Niebruegge’s (The Zonderling, 2015, etc.) children’s novel tells a tale of buried treasure, forbidden history, and youthful mischief.
Becky Dulles has just received the worst news of her life: Franklin D. Roosevelt Elementary School is going to close due to budget cuts, which means she’ll be transferred to a totally new school! Even worse, she and her friends, known as the Sherlock Pines Gang, will almost certainly be separated as a result. And there’s another problem that needs immediate attention: It turns out that everyone’s permanent records will be handed over to the new schools, making it impossible for the Gang to hide anything they’ve done in the past that’s “kinda, sorta, maybe naughty.” They hatch a plan steal their permanent records, but avoiding the watchful eye of their principal, Mrs. Parish, is no easy feat. As the friends work together to pilfer the documents, they unexpectedly stumble upon a treasure map that holds a dark secret about the school’s past. Could it be the real reason behind its closure? The Gang set out on a new mission to find the treasure and uncover the controversial mystery. The prose style has a youthful tone throughout, as the author captures the often vivid imaginations of adolescents: “we completed the next step of the mission—memorizing a bunch of top secret code names to use during Operation Parish Stinks.” Becky and her friends are instantly lovable, and it’s hard not to laugh out loud at their antics, as the dialogue is chock-full of witty jokes and sarcasm: “A riot nearly broke out last year when everyone discovered that most of the pizzas were covered in vegetables. Vegetables!” As the plot zips along, the story occasionally pauses to reflect on historical events, lending the lively, spirited narrative a refreshing bit of grown-up flair.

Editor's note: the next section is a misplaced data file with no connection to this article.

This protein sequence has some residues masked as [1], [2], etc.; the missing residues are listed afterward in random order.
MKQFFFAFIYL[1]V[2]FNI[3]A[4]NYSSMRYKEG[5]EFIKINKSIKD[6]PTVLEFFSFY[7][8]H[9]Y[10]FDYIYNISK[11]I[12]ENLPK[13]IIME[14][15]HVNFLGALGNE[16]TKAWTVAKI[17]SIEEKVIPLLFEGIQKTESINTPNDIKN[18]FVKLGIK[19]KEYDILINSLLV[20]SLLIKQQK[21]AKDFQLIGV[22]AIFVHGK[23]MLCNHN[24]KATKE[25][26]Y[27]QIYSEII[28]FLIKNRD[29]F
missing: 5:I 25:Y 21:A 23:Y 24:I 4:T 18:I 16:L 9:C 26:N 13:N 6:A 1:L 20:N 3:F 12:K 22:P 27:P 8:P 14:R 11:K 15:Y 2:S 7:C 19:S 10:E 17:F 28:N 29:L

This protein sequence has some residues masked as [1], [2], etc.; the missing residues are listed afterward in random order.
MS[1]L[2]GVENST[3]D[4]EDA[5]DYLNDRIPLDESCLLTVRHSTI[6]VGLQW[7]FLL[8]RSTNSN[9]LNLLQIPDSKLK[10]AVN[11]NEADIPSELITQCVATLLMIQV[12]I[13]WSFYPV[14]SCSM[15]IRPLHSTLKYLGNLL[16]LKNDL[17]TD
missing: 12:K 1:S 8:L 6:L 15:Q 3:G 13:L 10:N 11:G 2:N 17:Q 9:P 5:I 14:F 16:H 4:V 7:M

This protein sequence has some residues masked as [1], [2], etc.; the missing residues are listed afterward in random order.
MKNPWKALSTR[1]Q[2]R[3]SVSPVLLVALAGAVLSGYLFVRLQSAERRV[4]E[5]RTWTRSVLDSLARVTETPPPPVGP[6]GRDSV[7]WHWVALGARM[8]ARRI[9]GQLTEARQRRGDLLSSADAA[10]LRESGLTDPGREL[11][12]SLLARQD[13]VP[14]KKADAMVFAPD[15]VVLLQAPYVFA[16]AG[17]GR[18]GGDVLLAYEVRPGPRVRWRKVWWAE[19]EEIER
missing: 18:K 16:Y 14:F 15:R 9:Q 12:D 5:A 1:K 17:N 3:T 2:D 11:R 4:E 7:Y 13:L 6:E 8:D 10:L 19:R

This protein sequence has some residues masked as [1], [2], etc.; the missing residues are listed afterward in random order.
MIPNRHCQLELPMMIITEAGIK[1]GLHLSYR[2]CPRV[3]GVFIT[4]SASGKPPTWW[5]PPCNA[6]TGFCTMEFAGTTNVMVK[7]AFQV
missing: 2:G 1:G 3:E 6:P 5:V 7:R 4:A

A bubbly, surprising caper that will undoubtedly entertain young readers.